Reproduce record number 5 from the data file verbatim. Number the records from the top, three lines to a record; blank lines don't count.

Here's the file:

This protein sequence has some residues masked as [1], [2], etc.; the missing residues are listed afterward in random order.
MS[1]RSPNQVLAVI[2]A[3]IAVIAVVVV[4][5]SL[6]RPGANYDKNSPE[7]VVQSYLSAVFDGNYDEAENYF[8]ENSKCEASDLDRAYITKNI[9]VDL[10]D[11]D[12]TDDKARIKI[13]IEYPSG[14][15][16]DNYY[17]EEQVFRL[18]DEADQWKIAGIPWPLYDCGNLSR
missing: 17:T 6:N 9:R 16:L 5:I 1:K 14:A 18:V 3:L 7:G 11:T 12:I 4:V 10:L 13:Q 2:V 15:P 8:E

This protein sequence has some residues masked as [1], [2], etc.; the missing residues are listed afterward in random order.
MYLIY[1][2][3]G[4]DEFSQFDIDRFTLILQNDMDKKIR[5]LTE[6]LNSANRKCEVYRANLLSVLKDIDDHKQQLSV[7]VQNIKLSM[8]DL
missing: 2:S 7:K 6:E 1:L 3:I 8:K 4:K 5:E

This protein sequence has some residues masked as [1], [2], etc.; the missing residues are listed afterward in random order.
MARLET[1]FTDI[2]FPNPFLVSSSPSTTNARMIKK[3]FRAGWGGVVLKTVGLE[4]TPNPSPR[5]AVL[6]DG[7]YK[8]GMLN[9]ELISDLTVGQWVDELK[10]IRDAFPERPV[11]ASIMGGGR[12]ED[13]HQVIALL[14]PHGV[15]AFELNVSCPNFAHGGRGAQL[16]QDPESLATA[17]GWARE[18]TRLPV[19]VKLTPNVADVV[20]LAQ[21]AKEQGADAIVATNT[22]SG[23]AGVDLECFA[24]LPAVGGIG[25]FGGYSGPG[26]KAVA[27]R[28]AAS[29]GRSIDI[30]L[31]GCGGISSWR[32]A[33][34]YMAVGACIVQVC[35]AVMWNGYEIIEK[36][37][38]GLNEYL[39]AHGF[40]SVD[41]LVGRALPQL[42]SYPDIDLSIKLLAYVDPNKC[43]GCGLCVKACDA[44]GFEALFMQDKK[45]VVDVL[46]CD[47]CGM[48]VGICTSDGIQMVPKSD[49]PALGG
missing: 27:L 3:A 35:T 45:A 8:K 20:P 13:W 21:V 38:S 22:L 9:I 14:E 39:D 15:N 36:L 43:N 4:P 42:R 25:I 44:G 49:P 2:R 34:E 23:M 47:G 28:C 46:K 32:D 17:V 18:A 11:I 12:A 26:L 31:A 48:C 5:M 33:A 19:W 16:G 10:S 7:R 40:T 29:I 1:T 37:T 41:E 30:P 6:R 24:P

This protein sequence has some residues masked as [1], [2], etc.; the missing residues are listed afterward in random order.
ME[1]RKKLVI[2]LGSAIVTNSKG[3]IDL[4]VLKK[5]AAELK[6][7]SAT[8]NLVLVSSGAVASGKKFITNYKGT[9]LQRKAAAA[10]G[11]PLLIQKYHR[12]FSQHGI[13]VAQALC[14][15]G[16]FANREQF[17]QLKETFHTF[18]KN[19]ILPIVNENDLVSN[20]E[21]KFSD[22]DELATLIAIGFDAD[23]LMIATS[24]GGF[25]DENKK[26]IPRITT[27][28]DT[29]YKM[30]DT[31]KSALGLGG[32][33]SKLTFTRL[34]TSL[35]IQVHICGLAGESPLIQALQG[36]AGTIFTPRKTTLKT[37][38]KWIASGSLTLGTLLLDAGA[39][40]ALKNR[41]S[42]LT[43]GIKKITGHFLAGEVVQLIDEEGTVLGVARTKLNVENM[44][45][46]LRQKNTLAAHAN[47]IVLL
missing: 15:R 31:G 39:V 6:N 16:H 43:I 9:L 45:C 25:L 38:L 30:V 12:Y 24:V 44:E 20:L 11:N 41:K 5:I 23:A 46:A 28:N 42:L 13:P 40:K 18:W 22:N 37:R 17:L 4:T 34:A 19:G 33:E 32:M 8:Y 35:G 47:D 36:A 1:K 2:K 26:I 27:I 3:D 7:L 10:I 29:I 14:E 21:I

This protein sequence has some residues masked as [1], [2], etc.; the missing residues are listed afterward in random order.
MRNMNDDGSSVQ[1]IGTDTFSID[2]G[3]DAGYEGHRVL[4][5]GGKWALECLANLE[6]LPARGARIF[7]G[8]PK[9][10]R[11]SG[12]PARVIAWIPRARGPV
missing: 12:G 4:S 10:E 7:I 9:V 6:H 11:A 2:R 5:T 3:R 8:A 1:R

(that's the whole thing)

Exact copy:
This protein sequence has some residues masked as [1], [2], etc.; the missing residues are listed afterward in random order.
MRNMNDDGSSVQ[1]IGTDTFSID[2]G[3]DAGYEGHRVL[4][5]GGKWALECLANLE[6]LPARGARIF[7]G[8]PK[9][10]R[11]SG[12]PARVIAWIPRARGPV
missing: 12:G 4:S 10:E 7:I 9:V 6:H 11:A 2:R 5:T 3:R 8:A 1:R